Acquisition of BCI by Apollo

 

On August 12, 2004, BHI Investment, LLC, an affiliate of Apollo, acquired all of the outstanding capital stock of Borden Holdings, Inc. (“BHI”), BCI’s parent at that time, for total consideration of approximately $1.2 billion, including assumption of debt.

 

The acquisition of BHI, and the payment of transaction fees and expenses, was financed with the net proceeds of a $475 second-priority senior secured private debt offering (the “Second Priority Notes”) by two newly formed, wholly owned subsidiaries of BCI and certain equity contributions to BHI Acquisition from Apollo. Collectively, these transactions are referred to as the “BCI Transaction.”

 

Acquisition of Bakelite

 

On April 29, 2005, Hexion Specialty Chemicals Canada, Inc., a subsidiary of Hexion, through its wholly owned subsidiary, National Borden Chemical Germany GmbH, completed its acquisition of Bakelite pursuant to a share purchase agreement with RÜTGERS AG and RÜTGERS Bakelite Projekt GmbH (collectively, the “Sellers”) dated October 6, 2004 (the “Bakelite Acquisition”) for a net purchase price of approximately €201, or approximately $259, subject to certain adjustments. The Company incurred direct costs associated with the acquisition of $39, which have been capitalized as part of the purchase in accordance with SFAS 141 and are included in the net purchase price. Based in Iserlohn-Letmathe, Germany, Bakelite is a producer of phenolic and epoxy thermosetting resins and molding compounds with 13 manufacturing facilities and 1,700 employees, primarily in Europe and Asia. The acquisition provides the Company with additional phenolic resin technology and products and a new epoxy resin technology platform.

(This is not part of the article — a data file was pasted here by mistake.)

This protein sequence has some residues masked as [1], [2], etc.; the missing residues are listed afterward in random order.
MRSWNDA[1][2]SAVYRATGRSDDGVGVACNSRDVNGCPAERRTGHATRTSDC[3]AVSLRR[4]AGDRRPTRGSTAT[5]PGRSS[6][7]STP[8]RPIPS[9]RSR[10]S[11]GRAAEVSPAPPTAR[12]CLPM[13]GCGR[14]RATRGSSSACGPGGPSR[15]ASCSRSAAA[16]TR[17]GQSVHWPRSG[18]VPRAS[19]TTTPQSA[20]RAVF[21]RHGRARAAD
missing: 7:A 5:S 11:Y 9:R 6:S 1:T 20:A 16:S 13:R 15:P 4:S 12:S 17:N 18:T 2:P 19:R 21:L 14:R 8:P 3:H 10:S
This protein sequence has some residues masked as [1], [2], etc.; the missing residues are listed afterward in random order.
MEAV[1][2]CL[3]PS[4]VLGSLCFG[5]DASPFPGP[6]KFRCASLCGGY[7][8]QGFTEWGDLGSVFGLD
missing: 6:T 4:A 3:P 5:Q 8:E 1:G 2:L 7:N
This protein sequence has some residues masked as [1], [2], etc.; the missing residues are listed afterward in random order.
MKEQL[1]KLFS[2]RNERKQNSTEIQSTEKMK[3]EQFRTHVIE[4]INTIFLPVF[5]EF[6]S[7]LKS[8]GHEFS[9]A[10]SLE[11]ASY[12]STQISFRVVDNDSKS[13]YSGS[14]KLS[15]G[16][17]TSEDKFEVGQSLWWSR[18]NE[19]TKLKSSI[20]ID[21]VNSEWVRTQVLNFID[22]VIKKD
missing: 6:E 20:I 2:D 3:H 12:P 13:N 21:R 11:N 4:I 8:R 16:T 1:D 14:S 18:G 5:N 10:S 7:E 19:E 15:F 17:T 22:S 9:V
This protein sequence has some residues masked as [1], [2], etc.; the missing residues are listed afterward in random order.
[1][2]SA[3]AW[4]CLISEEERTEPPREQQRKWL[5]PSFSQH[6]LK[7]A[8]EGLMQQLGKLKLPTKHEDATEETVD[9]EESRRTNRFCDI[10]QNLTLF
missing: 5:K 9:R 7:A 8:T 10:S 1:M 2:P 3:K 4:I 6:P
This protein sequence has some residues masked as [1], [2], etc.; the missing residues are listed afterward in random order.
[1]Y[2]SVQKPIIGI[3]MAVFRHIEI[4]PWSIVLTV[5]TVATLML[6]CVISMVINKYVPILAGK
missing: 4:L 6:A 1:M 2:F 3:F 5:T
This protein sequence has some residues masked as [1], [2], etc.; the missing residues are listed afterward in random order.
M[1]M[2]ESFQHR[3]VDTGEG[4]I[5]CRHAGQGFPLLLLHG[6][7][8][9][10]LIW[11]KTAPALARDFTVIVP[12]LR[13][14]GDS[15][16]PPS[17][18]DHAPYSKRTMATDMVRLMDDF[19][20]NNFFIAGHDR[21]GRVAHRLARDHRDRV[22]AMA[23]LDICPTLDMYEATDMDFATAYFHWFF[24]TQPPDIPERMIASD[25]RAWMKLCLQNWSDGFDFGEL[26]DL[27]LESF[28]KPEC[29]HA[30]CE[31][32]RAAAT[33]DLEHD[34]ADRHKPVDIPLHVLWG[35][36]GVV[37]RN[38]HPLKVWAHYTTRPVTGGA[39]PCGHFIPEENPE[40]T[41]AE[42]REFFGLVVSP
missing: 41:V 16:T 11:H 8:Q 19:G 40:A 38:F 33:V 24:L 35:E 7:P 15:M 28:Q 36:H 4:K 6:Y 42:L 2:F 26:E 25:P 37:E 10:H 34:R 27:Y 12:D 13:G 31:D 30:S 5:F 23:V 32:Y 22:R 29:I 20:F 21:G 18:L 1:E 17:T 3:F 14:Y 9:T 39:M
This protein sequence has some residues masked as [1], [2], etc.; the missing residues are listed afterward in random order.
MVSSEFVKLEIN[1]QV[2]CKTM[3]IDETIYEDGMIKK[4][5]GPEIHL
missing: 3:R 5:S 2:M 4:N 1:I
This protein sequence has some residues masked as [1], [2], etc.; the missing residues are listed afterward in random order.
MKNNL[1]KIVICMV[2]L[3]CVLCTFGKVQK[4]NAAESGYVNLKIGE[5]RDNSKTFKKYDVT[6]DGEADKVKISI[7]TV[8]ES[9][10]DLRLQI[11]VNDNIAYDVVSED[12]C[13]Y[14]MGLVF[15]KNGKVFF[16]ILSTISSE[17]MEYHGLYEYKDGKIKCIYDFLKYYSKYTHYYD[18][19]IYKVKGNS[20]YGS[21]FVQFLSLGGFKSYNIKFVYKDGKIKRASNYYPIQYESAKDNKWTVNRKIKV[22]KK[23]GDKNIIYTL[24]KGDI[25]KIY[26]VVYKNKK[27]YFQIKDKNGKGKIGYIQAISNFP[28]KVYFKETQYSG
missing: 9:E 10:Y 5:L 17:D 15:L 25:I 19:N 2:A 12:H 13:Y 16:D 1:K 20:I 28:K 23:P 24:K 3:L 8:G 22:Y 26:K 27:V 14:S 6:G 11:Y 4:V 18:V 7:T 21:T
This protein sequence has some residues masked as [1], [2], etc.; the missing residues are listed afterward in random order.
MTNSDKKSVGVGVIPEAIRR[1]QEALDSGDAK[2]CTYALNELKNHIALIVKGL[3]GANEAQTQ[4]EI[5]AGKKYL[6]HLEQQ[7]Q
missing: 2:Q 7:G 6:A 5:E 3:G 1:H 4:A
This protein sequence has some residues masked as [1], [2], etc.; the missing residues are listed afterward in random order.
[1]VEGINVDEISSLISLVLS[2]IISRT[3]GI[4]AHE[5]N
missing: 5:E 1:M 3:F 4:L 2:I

The Company financed the Bakelite Acquisition through a combination of available cash and a second-priority senior secured bridge loan facility in the amount of $250. The bridge financing arrangement had a variable interest rate equal to LIBOR plus an applicable margin and had a final maturity date of July 15, 2014. The bridge financing arrangement was settled and cancelled on May 31, 2005 using proceeds from the $150 Second-priority senior secured floating rate notes due 2010 and $100 of term loan debt borrowed under the Company’s credit facility (See Note 6). The Bakelite Acquisition has been accounted for under the purchase method of accounting. As such, Bakelite’s results of operations are included in the Company’s Condensed Consolidated Financial Statements (the “Financial Statements”) since the date of acquisition.